Using dandelion roots as a coffee substitute

We’ve had a growing interest this summer in foraging and the use of wild edible plants. While cleaning up the garden today for the upcoming fall/winter, we decided to use some of those pesky weeds that have infiltrated our vegetable garden.

Roasted coffee substitute, here we come!
We thought about pan-frying or sautéing the dandelion roots, but roasting them and making a drink out of them sounded a bit more fun. We gathered about 3/4-1 lb of dandelion roots for this process. It’s important to note that we have not treated our lawn with harsh chemicals or fertilizers that could cause health concerns when using these weeds as a food source.

Dandelion roots prior to roasting for coffee alternative

Dandelion roots prior to roasting for coffee alternative

Preparing the roots for roasting
The first step was to prepare and clean the dandelion roots. This was done by removing the leaves where they meet the roots and inspecting the roots for rot, damage, insects, etc. It should be kind of obvious where the “joint” between leaf and root is – that’s where you cut. We then took the cut roots and sloshed and soaked hem in a large bowl continually replacing the water with fresh water until the water was clear.

Chopping the Dandelion Roots

Chopping the Dandelion Roots

Next, we took the root pieces and using a hand-chopper (a food processor would be another way to do it), we chopped up the roots into smaller pieces. We left the stringy roots as is – they’re no problem.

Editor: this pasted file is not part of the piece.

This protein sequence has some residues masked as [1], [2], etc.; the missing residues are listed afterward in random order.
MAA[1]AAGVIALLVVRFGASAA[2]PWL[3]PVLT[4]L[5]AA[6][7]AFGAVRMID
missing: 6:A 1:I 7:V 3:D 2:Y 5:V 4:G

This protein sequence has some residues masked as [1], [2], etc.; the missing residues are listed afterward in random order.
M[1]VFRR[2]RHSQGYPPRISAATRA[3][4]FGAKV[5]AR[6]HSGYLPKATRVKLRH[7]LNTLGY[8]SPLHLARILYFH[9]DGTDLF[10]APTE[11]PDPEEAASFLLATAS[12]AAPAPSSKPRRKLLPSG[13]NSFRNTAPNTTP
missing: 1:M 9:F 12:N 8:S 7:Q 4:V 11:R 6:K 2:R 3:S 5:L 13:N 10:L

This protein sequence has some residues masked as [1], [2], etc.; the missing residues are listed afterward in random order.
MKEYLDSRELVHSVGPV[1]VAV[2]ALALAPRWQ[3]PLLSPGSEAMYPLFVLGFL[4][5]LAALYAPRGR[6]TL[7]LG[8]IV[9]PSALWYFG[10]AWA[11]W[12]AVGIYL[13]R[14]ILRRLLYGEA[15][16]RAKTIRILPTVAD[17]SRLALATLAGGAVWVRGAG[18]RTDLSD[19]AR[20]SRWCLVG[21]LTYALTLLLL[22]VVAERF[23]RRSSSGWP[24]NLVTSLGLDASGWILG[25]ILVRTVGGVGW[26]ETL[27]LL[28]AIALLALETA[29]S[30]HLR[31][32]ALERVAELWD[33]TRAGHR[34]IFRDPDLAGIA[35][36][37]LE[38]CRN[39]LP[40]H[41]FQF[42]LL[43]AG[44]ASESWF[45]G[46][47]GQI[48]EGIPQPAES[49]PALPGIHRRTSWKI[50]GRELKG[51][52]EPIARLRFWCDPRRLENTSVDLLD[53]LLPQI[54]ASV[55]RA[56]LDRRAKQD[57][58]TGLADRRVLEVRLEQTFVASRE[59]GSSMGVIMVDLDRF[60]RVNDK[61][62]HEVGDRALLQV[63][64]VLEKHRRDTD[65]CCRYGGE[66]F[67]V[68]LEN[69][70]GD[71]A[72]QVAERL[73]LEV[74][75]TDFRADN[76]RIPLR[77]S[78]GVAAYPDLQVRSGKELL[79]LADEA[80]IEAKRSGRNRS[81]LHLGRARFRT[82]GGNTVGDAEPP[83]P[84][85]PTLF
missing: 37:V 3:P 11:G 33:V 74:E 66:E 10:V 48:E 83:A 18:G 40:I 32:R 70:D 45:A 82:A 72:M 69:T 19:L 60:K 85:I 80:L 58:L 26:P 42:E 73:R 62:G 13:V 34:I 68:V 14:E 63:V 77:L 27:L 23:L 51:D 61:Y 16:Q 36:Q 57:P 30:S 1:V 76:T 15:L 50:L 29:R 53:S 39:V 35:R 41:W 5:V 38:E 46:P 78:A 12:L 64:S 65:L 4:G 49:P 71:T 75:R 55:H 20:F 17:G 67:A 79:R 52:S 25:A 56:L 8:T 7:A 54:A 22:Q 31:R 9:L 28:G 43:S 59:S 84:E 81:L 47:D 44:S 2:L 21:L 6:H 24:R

Once this is done, we rinsed the chopped pieces again using a strainer until the rinse water was clear. This is not something you need to be super careful about since roasting will likely kill anything harmful.

Preparing dandelion roots for roasting on cookie sheet

Preparing dandelion roots for roasting on cookie sheet

Once rinsed and as clean as we could get them, we spread the pieces out on a cookie sheet and placed in our oven at 250℉ for about two hours, gently agitating the pieces every 20-3o minutes or so during the roasting process. The roots smell pretty nice while roasting – something akin to roasted sweet potatoes. The final result will be much smaller than what you started with.

The finished roasted dandelion - about enough for 8 cups of brewed drink

The finished roasted dandelion - about enough for 8 cups of brewed drink


Ready to brew!

After the pieces cooled off, we placed them in our coffee grinder and ground them to a fine powder, just like we would for coffee. These roots are not as potent as coffee, so for every tablespoon you would normally use in coffee, plan on using two tablespoons of the dandelion roots. The ground roots are quite pale in color compared to coffee when ground. It was almost a khaki color.

Here's the ground roasted dandelion roots, just before brewing. Notice the color!

Here's the ground roasted dandelion roots, just before brewing. Notice the color!